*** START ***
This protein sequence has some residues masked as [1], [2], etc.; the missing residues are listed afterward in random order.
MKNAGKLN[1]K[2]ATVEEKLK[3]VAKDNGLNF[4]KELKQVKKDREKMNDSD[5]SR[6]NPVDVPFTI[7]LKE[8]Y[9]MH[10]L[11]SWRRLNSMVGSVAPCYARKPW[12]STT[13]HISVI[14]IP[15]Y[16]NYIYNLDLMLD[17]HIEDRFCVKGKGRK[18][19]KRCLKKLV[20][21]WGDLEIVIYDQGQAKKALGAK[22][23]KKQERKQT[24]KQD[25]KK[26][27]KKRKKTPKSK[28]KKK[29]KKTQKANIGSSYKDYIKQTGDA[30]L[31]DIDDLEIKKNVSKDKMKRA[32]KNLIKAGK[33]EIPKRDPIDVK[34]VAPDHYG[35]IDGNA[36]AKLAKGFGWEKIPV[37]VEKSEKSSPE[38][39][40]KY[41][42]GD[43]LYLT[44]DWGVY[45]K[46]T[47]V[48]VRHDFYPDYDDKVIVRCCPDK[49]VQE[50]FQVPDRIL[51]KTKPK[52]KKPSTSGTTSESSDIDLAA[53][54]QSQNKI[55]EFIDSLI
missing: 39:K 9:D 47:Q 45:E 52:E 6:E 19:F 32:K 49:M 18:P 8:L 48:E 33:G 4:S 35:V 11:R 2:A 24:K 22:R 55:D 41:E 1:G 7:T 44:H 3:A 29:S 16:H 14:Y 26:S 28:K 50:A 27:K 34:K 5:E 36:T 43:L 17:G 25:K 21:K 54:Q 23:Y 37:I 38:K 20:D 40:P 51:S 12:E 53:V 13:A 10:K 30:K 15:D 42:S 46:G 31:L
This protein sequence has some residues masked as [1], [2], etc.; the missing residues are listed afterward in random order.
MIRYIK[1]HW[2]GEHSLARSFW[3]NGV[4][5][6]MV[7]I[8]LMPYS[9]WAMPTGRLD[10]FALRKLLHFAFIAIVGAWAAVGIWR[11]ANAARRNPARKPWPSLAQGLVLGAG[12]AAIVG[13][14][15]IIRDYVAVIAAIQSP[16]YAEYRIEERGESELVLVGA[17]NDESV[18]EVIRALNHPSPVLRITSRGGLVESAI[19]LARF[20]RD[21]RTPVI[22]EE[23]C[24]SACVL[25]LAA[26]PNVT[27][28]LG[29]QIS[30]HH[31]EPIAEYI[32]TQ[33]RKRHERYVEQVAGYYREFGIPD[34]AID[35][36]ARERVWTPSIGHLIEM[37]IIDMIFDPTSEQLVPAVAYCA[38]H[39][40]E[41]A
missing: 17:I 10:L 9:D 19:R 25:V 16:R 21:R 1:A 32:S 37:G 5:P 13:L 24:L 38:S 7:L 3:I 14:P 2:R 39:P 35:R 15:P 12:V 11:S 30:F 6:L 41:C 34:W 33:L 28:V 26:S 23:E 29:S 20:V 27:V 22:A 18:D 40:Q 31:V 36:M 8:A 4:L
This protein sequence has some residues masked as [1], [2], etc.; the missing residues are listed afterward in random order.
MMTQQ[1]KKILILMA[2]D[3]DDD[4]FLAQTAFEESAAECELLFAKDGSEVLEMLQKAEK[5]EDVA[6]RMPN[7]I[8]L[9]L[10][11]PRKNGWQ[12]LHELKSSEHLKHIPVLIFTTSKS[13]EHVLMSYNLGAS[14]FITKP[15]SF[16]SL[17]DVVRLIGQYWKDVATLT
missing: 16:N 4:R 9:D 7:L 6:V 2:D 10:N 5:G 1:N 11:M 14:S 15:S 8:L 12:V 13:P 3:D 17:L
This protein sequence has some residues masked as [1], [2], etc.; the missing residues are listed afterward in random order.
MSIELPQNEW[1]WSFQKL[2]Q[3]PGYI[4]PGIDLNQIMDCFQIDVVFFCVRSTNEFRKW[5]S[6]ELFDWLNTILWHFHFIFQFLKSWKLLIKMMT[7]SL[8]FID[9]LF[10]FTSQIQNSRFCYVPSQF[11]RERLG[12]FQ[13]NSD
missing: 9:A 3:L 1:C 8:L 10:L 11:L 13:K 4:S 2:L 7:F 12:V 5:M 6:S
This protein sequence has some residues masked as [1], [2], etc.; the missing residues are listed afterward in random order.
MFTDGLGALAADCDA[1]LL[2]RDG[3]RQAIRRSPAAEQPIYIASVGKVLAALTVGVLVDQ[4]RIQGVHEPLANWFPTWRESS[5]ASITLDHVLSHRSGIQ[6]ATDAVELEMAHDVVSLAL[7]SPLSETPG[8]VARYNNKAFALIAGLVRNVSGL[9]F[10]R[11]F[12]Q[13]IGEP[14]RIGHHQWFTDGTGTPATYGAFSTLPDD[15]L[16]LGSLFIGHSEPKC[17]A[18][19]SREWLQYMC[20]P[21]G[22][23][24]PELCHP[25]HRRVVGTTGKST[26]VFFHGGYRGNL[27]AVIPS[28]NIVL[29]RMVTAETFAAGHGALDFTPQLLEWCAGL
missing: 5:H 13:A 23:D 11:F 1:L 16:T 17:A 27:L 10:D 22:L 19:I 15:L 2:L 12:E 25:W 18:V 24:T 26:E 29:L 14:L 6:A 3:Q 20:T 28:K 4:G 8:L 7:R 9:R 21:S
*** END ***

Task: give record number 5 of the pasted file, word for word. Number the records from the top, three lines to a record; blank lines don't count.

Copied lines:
This protein sequence has some residues masked as [1], [2], etc.; the missing residues are listed afterward in random order.
MFTDGLGALAADCDA[1]LL[2]RDG[3]RQAIRRSPAAEQPIYIASVGKVLAALTVGVLVDQ[4]RIQGVHEPLANWFPTWRESS[5]ASITLDHVLSHRSGIQ[6]ATDAVELEMAHDVVSLAL[7]SPLSETPG[8]VARYNNKAFALIAGLVRNVSGL[9]F[10]R[11]F[12]Q[13]IGEP[14]RIGHHQWFTDGTGTPATYGAFSTLPDD[15]L[16]LGSLFIGHSEPKC[17]A[18][19]SREWLQYMC[20]P[21]G[22][23][24]PELCHP[25]HRRVVGTTGKST[26]VFFHGGYRGNL[27]AVIPS[28]NIVL[29]RMVTAETFAAGHGALDFTPQLLEWCAGL
missing: 5:H 13:A 23:D 11:F 1:L 16:T 17:A 27:L 10:D 22:L 19:I 15:L 2:L 12:E 25:W 18:V 24:T 26:E 29:L 14:L 6:A 3:Q 20:T 28:K 4:G 8:L 7:R 9:R 21:S